Parents often ask me whether they should push for a 504 Plan or an IEP (Individualized Education Program). The answer is, as you may have guessed — It depends. To answer this question, we must understand what exactly are 504 Plans and IEPs. The name “504 plan” comes from Section 504 of the Rehabilitation Act of 1973; it is, essentially, an Act that prohibits discrimination against people with disabilities.
The first issue is what is required to qualify for each. What qualifies for a 504 plan? To qualify for a 504 plan, the child must have a qualifying disability. The disability must “substantially limit” one or more basic life activities. This could include reading, concentrating (ADHD), thinking, eating, breathing, learning, etc. It would include medical conditions such as diabetes and anxiety. There are two steps to qualify for an IEP. First, the child must have one or more of 13 disabilities specifically listed in the Individuals with Disabilities Education Act (IDEA). Those disabilities include: Emotional Disturbance, Specific Learning Disability, Cognitive Impairment, and others. AND the disability must affect the child’s education and/or ability to benefit from the general education curriculum thereby necessitating specialized instruction.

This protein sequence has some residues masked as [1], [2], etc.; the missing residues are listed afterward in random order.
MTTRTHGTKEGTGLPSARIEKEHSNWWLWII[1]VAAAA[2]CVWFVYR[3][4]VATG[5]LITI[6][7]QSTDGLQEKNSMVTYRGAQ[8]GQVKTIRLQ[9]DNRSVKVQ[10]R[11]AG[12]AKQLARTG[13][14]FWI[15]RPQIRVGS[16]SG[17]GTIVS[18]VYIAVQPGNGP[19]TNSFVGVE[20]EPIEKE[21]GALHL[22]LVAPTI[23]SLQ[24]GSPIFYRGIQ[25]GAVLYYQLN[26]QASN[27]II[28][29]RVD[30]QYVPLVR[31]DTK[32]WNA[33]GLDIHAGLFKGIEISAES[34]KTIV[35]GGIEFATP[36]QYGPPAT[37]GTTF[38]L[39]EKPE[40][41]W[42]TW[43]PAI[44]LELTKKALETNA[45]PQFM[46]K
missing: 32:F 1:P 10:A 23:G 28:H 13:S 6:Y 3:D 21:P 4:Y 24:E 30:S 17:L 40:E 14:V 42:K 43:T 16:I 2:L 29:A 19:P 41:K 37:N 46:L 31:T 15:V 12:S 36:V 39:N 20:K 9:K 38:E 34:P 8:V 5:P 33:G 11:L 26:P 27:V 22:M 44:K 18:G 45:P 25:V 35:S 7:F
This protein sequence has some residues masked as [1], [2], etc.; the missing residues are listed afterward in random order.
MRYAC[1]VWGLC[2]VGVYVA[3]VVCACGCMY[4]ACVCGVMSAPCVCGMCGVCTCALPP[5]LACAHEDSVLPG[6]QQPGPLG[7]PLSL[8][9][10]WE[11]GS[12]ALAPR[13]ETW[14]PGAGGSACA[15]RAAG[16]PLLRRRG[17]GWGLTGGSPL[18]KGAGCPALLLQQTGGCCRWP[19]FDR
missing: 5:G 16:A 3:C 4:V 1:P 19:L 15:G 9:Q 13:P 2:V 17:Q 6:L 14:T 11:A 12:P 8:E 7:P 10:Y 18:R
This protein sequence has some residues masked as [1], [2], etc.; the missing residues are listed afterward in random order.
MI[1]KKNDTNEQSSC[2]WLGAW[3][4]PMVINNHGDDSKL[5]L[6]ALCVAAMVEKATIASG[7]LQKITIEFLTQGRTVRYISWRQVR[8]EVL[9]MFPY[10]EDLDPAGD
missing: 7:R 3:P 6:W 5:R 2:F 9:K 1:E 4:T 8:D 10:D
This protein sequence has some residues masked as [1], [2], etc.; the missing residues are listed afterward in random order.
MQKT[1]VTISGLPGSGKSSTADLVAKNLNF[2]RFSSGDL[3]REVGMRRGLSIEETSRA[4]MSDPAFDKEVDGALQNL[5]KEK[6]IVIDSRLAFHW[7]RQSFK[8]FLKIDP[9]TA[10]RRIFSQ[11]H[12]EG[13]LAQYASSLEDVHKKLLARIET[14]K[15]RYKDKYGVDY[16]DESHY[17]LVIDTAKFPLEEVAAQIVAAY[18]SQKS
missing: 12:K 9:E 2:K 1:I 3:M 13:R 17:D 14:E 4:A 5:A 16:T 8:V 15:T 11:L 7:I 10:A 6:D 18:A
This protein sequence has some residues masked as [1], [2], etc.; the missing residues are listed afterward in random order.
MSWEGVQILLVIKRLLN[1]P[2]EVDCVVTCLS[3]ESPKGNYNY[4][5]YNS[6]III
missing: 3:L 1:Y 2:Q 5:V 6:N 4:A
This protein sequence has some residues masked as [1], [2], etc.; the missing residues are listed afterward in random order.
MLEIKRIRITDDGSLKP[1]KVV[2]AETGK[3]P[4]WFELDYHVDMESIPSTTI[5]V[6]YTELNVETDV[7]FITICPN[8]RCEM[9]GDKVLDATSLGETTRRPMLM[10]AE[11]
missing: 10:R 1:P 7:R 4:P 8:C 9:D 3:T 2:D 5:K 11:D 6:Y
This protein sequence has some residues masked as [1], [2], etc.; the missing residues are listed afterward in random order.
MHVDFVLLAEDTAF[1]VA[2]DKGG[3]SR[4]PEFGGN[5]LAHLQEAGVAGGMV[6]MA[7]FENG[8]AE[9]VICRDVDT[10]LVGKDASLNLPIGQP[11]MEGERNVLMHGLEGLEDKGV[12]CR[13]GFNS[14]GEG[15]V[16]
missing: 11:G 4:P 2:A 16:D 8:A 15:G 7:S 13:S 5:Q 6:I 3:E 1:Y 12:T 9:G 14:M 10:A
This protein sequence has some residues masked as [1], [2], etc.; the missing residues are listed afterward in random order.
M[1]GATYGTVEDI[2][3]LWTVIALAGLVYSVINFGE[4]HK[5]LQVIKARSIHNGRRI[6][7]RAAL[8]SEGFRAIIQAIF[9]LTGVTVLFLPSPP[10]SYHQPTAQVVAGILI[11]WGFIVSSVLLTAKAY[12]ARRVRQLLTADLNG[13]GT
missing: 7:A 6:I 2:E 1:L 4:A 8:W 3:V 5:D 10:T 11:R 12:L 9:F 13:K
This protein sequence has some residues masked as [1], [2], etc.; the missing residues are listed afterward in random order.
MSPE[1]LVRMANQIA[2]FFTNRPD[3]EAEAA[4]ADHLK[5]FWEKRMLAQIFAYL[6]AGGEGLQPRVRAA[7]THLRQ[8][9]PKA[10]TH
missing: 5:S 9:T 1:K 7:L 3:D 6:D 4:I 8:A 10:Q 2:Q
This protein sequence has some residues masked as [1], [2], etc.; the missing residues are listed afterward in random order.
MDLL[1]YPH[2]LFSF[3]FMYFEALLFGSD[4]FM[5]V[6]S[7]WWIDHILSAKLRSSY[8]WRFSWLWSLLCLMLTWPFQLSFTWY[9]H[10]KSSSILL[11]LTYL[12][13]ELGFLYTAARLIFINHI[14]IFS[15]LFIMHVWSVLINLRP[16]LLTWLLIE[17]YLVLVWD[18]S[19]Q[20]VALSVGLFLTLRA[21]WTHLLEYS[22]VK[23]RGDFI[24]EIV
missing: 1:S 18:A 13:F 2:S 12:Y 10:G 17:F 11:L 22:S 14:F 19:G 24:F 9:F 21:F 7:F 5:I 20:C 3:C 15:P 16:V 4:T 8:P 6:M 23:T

There is a big difference in requirements between a 504 plan versus an IEP. There are very specific rules that must be followed to draft an IEP: it must be written in a certain way, evaluations are required, goals must be set, etc. A 504 plan doesn’t even have to be written. It only provides accommodations (think ramp for a child in a wheelchair to get into the school building). Unlike an IEP, it cannot modify what the child is expected to learn or know. Children with IEPs also have more legal rights than those with 504 plans.
Understanding some of the differences, why would a Parent want to consider a 504 plan? Well, certainly if a child doesn’t qualify for special education, then Parents should ask for a 504 plan. What are some 504 plan examples? A 504 plan for depression may be possible if the condition does not rise to a level requiring special education. 504 plans for ADHD may include such accommodations as seating in the front of the classroom and frequent breaks. Also, children may only need accommodations. Finally, some Parents just don’t want their children to get special education.
As a general rule, I encourage Parents to strongly consider qualifying their child for special education because it is, essentially, a formal contract between the school and the child and it opens up many more supports and services for the child.